Beastie Boys, Rollins Band Shake Up NYC

Moshing and booty-shaking collide at Roseland

Beastie Boys at the Roseland in New York City, New York on Novermber 6th, 1992.
Steve Eichner/WireImage
January 21, 1993

Beastie Boys, Rollins Band
Roseland Ballroom
New York City
November 6th, 1992

This pairing wasn't as odd as it seemed, because the Beastie Boys have created – or at least mobilized – a new kind of fan. The same people who awarded the Rollins Band an epic mosh pit shook their collective booty for the headliner.

Some might call the Rollins Band one-dimensional and humorless, but the group's set was a cathartic tour de force as bare-chested hardcore icon Henry Rollins wrapped an anguished howl around the jarring metallic charges of his blazing band. Fully pumped, Rollins looked genetically engineered for the job; with every straining sinew he grimaced and screamed: "Where's the answer? Where's the release?" It was obvious where the release was.

Rollins clearly fueled the Beasties with high-test vitriol. They shot out songs such as "The Maestro" and "Gratitude" with unexpected vehemence, then seized guitars and drums and exploded into adrenalized, teeth-gnashing hardcore punk or seething, lubricious funk honed by months on the road. In perpetual motion – over, under, sideways, but mostly up and down – the Beasties ruled the stage like no one else in rap.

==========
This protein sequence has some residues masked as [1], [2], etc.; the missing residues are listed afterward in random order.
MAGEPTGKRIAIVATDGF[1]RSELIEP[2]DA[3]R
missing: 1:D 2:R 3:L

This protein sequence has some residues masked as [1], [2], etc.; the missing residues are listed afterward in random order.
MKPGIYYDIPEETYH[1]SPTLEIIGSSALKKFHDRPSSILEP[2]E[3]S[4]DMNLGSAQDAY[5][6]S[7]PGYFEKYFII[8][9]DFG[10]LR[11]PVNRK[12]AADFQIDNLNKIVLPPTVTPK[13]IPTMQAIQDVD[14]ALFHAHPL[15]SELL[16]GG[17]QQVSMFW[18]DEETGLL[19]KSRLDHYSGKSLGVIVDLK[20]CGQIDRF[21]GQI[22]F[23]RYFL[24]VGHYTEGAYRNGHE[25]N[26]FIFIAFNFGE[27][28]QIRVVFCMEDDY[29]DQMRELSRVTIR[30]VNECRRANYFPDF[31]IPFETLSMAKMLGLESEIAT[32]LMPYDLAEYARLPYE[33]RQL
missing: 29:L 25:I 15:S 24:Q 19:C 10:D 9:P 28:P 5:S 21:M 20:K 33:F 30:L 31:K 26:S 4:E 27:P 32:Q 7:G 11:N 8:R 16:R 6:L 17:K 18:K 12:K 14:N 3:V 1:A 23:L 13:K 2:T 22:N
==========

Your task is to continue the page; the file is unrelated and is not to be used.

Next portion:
The kinetic energy started with the opening bars of "Jimmy James," continued into "Shake Your Rump" and never let up throughout the hour-and-a-half show. The set featured only three songs from their first and best-selling album. Gone are the caged go-go dancers of yore; the Beasties' show, like their looks, has grown lean and mean. And very close to being politically correct – within the spacey groove of "Something's Got to Give," a Beastie actually wished for "peace between the races."

The Beasties blast rip-roaring music for disaffected youth of all shapes, sizes and colors – who else would dedicate a punk tune to Sly Stone? If anyone's throwing a party worth fighting for, it's these guys. By the time they got to the funky organ riff of the encore, "So What'cha Want," the house was thoroughly burned down.

This story is from the January 21st, 1993 issue of Rolling Stone.

To read the new issue of Rolling Stone online, plus the entire RS archive: Click Here

Music Main Next

blog comments powered by Disqus
Daily Newsletter

Get the latest RS news in your inbox.

Sign up to receive the Rolling Stone newsletter and special offers from RS and its
marketing partners.


We may use your e-mail address to send you the newsletter and offers that may interest you, on behalf of Rolling Stone and its partners. For more information please read our Privacy Policy.

Song Stories


Nelly Furtado with Timbaland | 2006

This club-oriented single featuring Timbaland, who produced Nelly Furtado's third album, Loose, was Furtado’s sexy return after the Canadian singer's exploration of her Portuguese heritage on Folklore. "In the studio, initially I didn’t know if I could do it, 'cause Timbaland wrote that chorus," Furtado said. "I'm like, 'That's cool, but I don't know if I'm ready to do full-out club.'" The flirty lyrics are a dance between a guy and girl, each knowing they will end up in bed together but still playing the game. "Tim and I called it 'The BlackBerry Song,' she said, "because everything we say in the song you could text-message to somebody."

More Song Stories entries »